KSU “Quick Analysis” Calculations of USDA November 9th Reports – Focusing on U.S. Corn and Soybean Yields and Production, and World Crop Supply-Demand Balances

A KSU “quick analysis” worksheet of the key grain marketing-related information found in the November 9, 2016 USDA Crop Production (here) and World Agricultural Supply and Demand Estimates (WASDE) report (here) can be found on the Kansas State University AgManager.info website (http://www.agmanager.info/).

The specific web address for this downloadable MS Excel Spreadsheet is found here:  http://www.agmanager.info/grain-marketing

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The spreadsheet contains a comparison of USDA November 2016 forecasts with a) pre-report trade estimates, b) last month’s October 2016 WASDE projections, and c) projections for previous marketing years.  Key information is contained on the following:

A. U.S. crop production forecasts for 2016 corn, soybean and grain sorghum.

B. U.S. ending stocks projections for the “new crop” 2016/17 marketing year for major crops.

C. World ending stocks projections for the “new crop” 2016/17 marketing year for major crops

The worksheet also contains a more extensive analysis of the September WASDE report results in regards to World wheat, coarse grain, corn and soybean supply-demand results, focusing on country-by-country (or region-by-region in many cases) projections of production, imports, exports, domestic feed use, and ending stocks.

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A Kansas Grain Elevator (Source: https://www.britannica.com/topic/grain-elevator/images-videos)

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U.S. Ethanol and Biodiesel Market-Profitability Graphics through October 25, 2016 (via Kansas State University)

Following are some graphics on price and profitability trends in the U.S. ethanol and biodiesel industries, which will soon be available on the Kansas State University AgManager website: http://www.agmanager.info/

The full presentation titled “U.S. Ethanol & Biodiesel Market Graphics” made for WILL Radio (Illinois Public Media and the University of Illinois – Agriculture, http://will.illinois.edu/agriculture) program on Tuesday, October 25, 2016, and is located at the KSU AgManager.info website at the following web address:

http://www.agmanager.info/grain-marketing/grain-market-outlook-newsletter/us-ethanol-and-biodiesel-market-situation

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KSU Wheat Market Outlook in October 2016 – Strong U.S. Hard Red Winter Wheat Exports Provide a Positive Market Signal

An analysis of U.S. and World wheat supply-demand factors and 2016-2017 price prospects following the USDA’s October 12th Crop Production and World Agricultural Supply Demand Estimates (WASDE) reports, and the market actions that have followed those reports are available on the KSU AgManager website (http://www.agmanager.info/default.asp).

Following is a summary – with the full analysis-article for Wheat to be found at this web location:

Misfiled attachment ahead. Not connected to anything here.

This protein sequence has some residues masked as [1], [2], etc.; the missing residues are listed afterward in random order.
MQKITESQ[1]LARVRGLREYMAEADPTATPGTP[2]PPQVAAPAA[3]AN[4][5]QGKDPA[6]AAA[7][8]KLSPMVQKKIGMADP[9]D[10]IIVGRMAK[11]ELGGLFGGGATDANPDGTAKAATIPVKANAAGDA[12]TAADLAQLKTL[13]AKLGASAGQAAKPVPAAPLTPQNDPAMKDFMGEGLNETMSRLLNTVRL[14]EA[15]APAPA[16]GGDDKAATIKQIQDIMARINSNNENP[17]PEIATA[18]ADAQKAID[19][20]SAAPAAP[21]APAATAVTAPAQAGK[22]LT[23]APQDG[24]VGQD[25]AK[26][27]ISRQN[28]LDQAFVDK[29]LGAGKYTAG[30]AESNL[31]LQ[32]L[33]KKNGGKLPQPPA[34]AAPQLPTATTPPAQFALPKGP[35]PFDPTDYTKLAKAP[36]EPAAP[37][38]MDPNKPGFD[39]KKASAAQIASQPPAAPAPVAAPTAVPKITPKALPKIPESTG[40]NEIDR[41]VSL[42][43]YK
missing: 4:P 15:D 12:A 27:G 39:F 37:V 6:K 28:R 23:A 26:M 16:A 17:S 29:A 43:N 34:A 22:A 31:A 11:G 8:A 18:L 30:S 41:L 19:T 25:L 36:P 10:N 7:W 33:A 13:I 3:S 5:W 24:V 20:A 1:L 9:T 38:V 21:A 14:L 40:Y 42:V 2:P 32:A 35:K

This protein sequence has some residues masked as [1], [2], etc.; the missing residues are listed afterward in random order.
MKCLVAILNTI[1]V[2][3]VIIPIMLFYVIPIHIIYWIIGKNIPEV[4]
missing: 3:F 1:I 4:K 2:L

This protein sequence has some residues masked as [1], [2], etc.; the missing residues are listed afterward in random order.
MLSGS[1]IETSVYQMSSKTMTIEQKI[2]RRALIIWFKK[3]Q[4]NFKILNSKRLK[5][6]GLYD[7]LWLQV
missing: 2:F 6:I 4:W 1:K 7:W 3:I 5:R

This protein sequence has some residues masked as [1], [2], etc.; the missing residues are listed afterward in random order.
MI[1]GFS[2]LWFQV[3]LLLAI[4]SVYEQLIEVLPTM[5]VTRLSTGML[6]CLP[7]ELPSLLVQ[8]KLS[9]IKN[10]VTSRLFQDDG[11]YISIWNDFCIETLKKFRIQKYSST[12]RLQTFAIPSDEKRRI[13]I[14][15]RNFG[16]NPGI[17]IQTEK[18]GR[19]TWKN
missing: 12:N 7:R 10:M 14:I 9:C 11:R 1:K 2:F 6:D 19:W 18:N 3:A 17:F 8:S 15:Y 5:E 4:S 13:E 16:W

http://www.agmanager.info/wheat-market-outlook-october-2016

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Summary

Overview

Since the USDA’s October 12th Crop Production and World Agricultural Supply and Demand Estimates (WASDE) report, U.S. and World wheat futures market prices have traded higher – with CME DECEMBER 2016 Kansas HRW Wheat futures gaining approximately $0.25 per bushel through Thursday, October 20th.   Results of the USDA September 30th 2016 Small Grains Summary report were fully incorporated into the October USDA estimates.

For the “current crop” 2016/17 marketing year, the USDA projected:

1) World wheat total supplies of 984.1 million metric tons (mmt) and total use of 735.7 mmt – both at record high levels,

2) that World wheat exports are trending higher with 174.7 mmt in the “current” marketing year – up from 172.0 mmt last year, and up from 164.4 mmt two years ago,

3) World wheat ending stocks at a record high 248.4 mmt compared to 239.7 mmt last year, and 216.1 mmt two years ago, and

4) World wheat percent ending stocks-to-use (S/U) of 33.76% – up marginally from 33.69% last year, and from 30.60% two years ago – up to their highest level in 15 years (since MY 2001/02).

Perspective on Current “Large Supply – Low Price Scenario” vs MY 2007/08

For a perspective on how historically large World total wheat stocks and World wheat percent stocks-to-use are, the 34-year low in World wheat ending stocks of 128.0 mmt and at least a 57-year low in percent ending stocks-to-use of 20.8% S/U both occurred in MY 2007/08, the last major World wheat “short crop” marketing year.  The numbers for MY 2007/08 compare to projections of 248.4 mmt ending stocks and 33.8% ending stocks-to-use projected for “current” MY 2016/17.  The “large crop-over supply-low price” situation that now exists in World and U.S. wheat markets continues to have a strong prevailing negative influence on World wheat prices.